BTW, it's ok to not know something, as long as you continue to learn, grow, and try to eventually figure it out. That's why you're here on this site, and remember that none of us have it all figured out either. :-)

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    You mention no affiliation with the book you recommend early on in the answer, but what's up with that affiliate link to the book on Amazon? – TylerH Dec 5 at 16:33
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    @TylerH Doesn't seem to be in the source of the answer. Could SO be adding affiliate tags to every Amazon link? Seems a bit shady, but is in fact the case: meta.stackexchange.com/questions/26964/… – Jasper Dec 5 at 17:34
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    @Jasper Wow, that's... incredibly unethical of the company. – TylerH Dec 5 at 17:40
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    I like this answer, but I feel like the OP is underestimating the financial risk associated with having more children, especially after difficult pregnancies. Big medical bills or something unexpected like a special needs child might break the bank when there is no safety margin. – Eric Dec 7 at 1:38

In my opinion, your idea is bad and your husband's idea far worse. You need to find a way to live within your means, that is spend no more than 84K/year. That could be done in a few ways:

  1. You get that higher paying job now (I assume around 75K).
  2. He drops out. Is a doctorate necessary to make 75K/year?
  3. Spare jobs like the tutoring and other things. Some of the things you said or even deliver pizzas. You can earn that few extra hundred dollars.
  4. Stop using and paying your credit card bills. This will destroy your credit, but it can be cleaned up later and you won't be falling further behind.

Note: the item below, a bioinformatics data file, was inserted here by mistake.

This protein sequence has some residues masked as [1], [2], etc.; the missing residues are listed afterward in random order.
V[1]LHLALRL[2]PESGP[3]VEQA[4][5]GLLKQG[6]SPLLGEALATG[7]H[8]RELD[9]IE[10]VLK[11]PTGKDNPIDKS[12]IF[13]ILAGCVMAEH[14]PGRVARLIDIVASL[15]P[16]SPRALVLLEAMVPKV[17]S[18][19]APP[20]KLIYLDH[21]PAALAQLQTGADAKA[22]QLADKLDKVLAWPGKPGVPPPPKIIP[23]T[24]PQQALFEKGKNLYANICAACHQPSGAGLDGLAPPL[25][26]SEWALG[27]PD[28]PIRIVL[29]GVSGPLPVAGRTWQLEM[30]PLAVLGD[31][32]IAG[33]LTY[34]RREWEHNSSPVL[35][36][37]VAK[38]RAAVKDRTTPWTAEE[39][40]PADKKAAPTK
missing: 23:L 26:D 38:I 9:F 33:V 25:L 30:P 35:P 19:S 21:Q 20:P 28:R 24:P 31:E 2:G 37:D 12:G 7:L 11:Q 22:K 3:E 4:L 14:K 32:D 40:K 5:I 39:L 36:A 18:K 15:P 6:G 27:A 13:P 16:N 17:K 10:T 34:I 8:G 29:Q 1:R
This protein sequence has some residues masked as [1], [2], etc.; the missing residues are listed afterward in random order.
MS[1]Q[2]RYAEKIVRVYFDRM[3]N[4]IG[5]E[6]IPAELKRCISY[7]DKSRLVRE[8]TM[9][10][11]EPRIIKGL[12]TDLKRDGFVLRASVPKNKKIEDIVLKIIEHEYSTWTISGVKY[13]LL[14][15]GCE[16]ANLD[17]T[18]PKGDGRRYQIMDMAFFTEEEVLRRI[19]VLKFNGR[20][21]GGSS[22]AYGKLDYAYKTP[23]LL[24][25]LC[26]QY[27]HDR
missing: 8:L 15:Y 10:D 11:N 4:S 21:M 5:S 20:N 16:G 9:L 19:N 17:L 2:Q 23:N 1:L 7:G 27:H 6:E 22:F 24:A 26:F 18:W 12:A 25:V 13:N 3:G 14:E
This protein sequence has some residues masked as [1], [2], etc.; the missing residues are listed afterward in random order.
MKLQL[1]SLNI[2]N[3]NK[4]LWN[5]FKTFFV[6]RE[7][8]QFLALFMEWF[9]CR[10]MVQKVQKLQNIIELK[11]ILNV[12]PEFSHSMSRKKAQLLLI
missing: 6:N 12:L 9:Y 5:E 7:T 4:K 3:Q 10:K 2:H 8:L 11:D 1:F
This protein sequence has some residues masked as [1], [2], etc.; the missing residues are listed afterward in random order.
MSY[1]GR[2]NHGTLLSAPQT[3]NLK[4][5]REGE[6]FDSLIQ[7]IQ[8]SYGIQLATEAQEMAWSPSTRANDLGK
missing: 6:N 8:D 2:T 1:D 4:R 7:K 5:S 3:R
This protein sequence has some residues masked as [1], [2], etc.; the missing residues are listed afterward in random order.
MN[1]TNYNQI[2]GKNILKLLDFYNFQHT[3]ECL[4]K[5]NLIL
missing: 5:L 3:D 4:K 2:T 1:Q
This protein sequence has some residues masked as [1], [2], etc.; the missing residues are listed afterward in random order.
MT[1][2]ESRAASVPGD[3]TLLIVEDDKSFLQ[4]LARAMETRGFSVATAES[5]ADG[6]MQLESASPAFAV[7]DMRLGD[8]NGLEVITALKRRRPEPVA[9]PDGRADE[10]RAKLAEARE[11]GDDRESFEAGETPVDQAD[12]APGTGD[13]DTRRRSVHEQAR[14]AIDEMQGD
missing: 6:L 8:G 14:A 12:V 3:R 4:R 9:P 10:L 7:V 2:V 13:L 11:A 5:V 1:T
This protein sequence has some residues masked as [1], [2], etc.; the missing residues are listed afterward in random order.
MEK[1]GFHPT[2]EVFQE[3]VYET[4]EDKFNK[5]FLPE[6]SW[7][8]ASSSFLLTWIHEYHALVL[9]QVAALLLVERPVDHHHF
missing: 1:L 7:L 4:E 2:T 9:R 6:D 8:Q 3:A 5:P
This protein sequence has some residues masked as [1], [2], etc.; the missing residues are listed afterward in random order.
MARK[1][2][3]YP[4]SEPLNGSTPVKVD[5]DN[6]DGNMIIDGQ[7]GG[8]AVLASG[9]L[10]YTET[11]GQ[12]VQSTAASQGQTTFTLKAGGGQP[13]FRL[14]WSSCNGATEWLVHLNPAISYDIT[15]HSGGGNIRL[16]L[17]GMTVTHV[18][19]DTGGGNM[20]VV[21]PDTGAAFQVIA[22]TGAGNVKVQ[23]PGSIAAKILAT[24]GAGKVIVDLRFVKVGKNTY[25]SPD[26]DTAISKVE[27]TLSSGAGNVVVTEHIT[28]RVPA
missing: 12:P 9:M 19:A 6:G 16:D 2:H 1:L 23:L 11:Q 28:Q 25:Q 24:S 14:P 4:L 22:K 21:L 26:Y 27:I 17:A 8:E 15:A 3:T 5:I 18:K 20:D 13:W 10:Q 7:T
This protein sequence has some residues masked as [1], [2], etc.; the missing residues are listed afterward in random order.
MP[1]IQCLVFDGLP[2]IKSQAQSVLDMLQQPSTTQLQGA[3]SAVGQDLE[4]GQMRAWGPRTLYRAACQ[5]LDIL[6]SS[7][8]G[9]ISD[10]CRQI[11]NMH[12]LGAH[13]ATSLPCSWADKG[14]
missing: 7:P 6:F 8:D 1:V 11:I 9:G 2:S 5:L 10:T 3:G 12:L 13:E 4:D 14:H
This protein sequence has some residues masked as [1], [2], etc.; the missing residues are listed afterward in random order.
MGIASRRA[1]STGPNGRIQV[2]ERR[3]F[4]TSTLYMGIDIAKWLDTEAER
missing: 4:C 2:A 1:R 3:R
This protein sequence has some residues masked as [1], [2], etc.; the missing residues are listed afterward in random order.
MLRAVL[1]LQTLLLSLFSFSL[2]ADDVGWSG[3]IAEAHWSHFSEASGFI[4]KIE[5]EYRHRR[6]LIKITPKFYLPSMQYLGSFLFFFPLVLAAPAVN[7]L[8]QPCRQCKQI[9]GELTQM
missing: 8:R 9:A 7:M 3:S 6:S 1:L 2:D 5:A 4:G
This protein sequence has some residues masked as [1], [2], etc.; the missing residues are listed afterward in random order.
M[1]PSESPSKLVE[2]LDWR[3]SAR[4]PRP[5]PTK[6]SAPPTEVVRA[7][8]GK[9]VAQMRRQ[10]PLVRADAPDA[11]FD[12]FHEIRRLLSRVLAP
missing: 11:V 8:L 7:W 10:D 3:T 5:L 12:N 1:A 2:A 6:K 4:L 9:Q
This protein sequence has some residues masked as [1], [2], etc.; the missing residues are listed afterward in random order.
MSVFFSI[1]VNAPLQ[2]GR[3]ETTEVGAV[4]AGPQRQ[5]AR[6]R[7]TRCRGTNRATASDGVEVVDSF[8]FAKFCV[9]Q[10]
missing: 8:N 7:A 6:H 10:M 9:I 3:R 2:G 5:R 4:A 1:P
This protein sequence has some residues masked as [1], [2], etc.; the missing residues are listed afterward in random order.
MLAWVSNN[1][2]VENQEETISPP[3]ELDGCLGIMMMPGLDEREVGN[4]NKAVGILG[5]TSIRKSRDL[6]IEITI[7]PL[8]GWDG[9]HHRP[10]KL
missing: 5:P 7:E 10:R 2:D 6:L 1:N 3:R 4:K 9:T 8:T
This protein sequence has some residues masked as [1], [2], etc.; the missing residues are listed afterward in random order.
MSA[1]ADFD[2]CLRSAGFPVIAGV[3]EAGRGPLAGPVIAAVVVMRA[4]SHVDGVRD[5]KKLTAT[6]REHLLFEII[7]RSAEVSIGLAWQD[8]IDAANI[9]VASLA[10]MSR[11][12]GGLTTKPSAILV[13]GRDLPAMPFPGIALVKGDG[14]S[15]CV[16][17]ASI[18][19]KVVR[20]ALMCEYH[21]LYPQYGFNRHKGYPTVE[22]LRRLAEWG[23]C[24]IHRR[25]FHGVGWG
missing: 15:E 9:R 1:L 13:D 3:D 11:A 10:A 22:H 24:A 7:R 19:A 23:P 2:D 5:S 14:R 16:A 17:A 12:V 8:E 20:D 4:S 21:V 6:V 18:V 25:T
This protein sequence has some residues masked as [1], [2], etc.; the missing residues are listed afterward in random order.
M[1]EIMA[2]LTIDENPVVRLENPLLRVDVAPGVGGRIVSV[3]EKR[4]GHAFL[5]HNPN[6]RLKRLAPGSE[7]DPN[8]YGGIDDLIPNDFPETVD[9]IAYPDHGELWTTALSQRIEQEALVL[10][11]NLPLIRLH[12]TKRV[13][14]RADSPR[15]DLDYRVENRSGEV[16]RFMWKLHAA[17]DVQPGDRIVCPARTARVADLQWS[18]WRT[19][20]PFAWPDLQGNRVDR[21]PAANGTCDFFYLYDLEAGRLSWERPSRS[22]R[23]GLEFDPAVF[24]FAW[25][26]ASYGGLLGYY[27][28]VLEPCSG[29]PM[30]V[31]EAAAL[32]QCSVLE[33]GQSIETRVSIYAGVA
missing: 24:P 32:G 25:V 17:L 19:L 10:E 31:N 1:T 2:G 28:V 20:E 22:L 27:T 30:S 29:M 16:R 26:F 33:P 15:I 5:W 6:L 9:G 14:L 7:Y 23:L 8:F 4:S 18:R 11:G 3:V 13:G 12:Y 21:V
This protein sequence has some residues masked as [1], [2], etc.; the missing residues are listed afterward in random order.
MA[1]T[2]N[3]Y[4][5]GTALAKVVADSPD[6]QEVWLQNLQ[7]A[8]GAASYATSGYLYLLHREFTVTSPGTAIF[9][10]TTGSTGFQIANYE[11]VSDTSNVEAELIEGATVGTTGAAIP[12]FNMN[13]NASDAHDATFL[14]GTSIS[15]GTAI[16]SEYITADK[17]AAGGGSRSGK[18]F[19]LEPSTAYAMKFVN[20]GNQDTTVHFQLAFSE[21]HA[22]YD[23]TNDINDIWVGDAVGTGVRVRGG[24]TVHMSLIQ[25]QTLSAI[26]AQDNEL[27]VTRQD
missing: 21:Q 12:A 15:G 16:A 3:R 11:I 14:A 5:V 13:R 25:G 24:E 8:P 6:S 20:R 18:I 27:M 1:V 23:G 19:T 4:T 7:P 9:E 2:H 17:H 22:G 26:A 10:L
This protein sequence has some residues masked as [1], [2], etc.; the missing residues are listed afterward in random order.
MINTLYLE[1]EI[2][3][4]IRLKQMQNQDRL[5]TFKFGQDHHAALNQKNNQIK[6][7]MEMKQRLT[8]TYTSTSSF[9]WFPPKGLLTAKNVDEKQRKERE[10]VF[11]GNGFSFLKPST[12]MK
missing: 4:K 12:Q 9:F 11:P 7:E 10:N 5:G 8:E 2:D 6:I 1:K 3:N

With the options you outline making 150K is not all that great of a salary when you consider multiple children in private school. Plus you two are paying a lot for your educations for a good salary in both tuition and opportunity costs.

Funding a lifestyle with a credit card for "a few years" when you are already maxed out is insanity.

Debt consolidation really does not workout for most people, you just need to get out of debt.

You have a good emotional intelligence about debt, especially the kind of debt you are talking about. It leads to health and relationship issues. Just please know that debt consolidation most often leads to more borrowing.

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    @SpehroPefhany Pete might have a better resource, but mine is common sense. The most common reason people are in debt (especially CC debt) is that they spend more than they make. Debt consolidation does not fix that. It just moves the problem and possibly lowers interest rate. If the problem is not fixed, then more debt will accumulate (and possibly faster than the original debt is being paid off). – D Stanley Dec 4 at 19:55
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    The key term here, is that consolidation does not solve the overspending problem: nerdwallet.com/blog/finance/debt-consolidation-disaster I really wish there was academic research on this subject. – Pete B. Dec 4 at 19:59
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    @PeteB. on #4 did you intend to say they should "Stop paying their credit card bills"? The rest of the advice is sound, and I agree they should stop using their credit cards, but to stop paying them is terrible advice. I hope that is not how you meant it. – bigtunacan Dec 4 at 21:05